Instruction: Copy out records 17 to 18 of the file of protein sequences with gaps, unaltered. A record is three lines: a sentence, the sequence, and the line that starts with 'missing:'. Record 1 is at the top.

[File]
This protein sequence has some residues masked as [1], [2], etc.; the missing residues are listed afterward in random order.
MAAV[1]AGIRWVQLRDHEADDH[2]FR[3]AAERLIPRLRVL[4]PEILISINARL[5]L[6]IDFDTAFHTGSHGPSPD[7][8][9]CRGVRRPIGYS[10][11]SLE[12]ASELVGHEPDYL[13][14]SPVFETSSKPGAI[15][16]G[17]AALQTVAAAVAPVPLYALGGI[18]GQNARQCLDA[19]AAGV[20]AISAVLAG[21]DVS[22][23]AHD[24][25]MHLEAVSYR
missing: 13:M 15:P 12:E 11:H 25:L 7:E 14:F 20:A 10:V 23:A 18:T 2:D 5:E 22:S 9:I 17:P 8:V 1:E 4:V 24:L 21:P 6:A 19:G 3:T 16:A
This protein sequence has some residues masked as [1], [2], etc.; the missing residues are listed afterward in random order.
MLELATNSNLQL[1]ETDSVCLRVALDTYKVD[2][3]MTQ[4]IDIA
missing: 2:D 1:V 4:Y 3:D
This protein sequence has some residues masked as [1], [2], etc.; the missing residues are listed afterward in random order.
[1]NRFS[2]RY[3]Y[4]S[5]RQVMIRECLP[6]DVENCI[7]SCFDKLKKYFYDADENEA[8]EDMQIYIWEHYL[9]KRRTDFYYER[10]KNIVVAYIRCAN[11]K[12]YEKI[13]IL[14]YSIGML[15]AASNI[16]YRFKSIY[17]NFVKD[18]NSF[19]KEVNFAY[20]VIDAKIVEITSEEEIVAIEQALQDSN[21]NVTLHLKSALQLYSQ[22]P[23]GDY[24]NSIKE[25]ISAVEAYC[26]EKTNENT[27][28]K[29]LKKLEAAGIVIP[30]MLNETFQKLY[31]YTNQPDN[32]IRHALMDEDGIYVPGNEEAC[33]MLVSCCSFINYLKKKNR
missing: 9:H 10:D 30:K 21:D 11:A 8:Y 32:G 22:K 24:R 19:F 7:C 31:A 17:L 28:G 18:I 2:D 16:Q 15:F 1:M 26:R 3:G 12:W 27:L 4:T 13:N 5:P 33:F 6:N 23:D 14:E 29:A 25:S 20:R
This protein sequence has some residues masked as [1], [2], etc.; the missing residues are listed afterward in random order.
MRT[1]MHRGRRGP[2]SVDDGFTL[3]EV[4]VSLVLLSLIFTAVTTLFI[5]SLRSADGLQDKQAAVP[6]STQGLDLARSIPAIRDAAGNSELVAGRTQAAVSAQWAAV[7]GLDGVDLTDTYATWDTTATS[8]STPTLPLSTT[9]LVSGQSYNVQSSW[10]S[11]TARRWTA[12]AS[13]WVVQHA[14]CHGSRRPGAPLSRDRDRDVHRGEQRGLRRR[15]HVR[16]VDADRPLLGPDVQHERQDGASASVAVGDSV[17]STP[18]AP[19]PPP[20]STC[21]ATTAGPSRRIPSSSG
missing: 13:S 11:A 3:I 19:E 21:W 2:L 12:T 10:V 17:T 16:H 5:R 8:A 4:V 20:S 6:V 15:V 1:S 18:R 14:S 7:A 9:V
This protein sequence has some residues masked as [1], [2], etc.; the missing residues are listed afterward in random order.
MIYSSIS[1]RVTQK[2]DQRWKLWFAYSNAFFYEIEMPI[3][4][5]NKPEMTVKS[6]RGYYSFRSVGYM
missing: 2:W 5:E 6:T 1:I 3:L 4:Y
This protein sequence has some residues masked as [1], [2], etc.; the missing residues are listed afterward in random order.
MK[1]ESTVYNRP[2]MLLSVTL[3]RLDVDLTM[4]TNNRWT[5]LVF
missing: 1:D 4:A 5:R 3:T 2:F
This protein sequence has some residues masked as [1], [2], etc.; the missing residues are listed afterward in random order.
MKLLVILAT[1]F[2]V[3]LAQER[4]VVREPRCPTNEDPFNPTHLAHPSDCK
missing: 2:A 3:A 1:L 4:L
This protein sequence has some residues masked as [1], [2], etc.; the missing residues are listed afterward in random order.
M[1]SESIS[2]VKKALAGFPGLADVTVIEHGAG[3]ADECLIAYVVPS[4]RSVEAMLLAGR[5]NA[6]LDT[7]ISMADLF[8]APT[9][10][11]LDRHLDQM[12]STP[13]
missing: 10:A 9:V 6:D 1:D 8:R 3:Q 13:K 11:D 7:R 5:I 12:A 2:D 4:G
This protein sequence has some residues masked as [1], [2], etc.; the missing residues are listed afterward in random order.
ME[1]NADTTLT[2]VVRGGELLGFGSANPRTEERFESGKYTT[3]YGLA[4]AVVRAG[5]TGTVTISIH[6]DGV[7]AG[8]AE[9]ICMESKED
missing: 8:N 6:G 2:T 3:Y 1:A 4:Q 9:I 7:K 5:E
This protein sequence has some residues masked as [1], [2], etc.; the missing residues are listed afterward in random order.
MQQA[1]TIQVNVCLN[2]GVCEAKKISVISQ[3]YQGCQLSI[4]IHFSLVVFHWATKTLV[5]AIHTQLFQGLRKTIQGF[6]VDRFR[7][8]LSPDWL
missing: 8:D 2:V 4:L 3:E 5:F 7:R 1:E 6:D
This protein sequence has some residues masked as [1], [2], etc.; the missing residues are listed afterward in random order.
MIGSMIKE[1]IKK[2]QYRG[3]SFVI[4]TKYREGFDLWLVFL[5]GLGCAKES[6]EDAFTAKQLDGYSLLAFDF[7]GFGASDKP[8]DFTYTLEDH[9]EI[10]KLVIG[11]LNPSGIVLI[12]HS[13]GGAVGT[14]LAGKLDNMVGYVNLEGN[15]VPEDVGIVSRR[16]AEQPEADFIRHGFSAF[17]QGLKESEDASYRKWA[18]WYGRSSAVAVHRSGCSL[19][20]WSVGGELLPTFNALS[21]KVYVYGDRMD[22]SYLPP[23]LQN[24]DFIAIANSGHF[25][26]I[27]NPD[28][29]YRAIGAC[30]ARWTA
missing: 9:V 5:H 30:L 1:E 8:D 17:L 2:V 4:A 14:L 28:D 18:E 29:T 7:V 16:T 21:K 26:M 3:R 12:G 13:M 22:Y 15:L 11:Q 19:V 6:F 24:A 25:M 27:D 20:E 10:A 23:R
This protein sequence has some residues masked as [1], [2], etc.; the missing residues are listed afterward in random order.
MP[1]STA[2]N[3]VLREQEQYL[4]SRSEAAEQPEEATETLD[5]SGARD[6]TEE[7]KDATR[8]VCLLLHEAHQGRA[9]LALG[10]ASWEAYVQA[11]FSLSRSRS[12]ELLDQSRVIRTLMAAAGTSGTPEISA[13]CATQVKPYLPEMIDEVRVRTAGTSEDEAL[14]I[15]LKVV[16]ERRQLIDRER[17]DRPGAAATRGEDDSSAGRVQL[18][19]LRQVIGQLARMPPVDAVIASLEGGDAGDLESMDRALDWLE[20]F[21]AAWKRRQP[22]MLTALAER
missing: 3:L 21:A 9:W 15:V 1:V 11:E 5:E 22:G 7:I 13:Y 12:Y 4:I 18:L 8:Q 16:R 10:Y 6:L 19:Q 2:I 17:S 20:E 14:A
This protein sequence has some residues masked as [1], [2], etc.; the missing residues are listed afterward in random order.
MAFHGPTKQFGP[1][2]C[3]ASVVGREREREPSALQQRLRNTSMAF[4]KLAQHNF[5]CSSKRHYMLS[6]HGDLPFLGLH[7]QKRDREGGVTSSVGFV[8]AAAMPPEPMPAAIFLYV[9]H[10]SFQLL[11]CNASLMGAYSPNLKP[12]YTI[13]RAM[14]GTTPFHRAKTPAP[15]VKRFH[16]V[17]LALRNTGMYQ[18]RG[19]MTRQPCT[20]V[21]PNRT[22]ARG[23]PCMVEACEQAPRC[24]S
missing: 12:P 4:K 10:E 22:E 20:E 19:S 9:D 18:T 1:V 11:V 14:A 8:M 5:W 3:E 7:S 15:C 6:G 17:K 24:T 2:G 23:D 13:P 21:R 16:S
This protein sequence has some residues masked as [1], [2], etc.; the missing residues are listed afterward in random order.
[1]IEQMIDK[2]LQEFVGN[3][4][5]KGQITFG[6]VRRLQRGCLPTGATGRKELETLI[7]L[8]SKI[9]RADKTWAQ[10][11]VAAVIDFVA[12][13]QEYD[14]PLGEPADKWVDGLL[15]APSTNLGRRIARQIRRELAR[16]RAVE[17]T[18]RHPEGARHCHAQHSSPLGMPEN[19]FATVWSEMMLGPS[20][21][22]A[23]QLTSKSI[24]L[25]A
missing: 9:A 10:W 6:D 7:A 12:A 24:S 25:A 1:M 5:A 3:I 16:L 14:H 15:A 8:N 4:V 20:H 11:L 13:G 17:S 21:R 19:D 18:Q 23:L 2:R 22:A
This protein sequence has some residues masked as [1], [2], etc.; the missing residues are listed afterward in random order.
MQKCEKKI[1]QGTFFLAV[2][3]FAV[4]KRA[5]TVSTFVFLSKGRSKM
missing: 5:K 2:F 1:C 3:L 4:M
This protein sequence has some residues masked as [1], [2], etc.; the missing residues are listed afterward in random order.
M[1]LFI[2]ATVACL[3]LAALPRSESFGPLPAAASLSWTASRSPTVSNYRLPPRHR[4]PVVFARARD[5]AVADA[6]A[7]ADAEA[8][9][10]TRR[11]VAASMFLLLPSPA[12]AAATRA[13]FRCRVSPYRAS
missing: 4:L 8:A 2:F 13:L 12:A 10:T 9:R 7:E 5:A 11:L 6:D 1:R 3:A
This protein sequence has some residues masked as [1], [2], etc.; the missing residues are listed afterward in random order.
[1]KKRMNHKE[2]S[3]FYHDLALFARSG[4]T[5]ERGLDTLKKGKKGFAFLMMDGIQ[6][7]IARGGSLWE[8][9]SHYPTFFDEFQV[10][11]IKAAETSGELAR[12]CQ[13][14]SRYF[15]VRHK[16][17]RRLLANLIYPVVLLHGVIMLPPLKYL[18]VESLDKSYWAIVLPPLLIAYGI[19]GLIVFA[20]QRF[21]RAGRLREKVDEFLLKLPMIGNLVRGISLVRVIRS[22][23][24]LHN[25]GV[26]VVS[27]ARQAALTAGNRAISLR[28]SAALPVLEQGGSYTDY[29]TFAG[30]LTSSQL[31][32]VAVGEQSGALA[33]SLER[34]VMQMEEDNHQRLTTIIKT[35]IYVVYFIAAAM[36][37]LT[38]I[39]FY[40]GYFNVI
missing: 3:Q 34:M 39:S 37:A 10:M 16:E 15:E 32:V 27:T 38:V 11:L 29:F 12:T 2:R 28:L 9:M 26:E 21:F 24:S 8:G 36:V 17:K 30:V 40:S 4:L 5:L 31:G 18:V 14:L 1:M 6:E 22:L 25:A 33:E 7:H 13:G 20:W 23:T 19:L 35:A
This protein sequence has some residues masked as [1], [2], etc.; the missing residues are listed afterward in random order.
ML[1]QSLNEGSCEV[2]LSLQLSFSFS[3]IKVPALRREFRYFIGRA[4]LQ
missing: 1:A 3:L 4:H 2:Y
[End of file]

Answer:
This protein sequence has some residues masked as [1], [2], etc.; the missing residues are listed afterward in random order.
[1]KKRMNHKE[2]S[3]FYHDLALFARSG[4]T[5]ERGLDTLKKGKKGFAFLMMDGIQ[6][7]IARGGSLWE[8][9]SHYPTFFDEFQV[10][11]IKAAETSGELAR[12]CQ[13][14]SRYF[15]VRHK[16][17]RRLLANLIYPVVLLHGVIMLPPLKYL[18]VESLDKSYWAIVLPPLLIAYGI[19]GLIVFA[20]QRF[21]RAGRLREKVDEFLLKLPMIGNLVRGISLVRVIRS[22][23][24]LHN[25]GV[26]VVS[27]ARQAALTAGNRAISLR[28]SAALPVLEQGGSYTDY[29]TFAG[30]LTSSQL[31][32]VAVGEQSGALA[33]SLER[34]VMQMEEDNHQRLTTIIKT[35]IYVVYFIAAAM[36][37]LT[38]I[39]FY[40]GYFNVI
missing: 3:Q 34:M 39:S 37:A 10:M 16:E 15:E 32:V 27:T 38:V 11:L 29:F 12:T 2:R 28:L 9:M 26:E 21:F 24:S 8:G 36:V 17:K 30:V 40:S 4:L 5:L 31:G 18:V 14:L 1:M 6:E 22:L 25:A 33:E 7:H 13:G 20:W 23:T 19:L 35:A
This protein sequence has some residues masked as [1], [2], etc.; the missing residues are listed afterward in random order.
ML[1]QSLNEGSCEV[2]LSLQLSFSFS[3]IKVPALRREFRYFIGRA[4]LQ
missing: 1:A 3:L 4:H 2:Y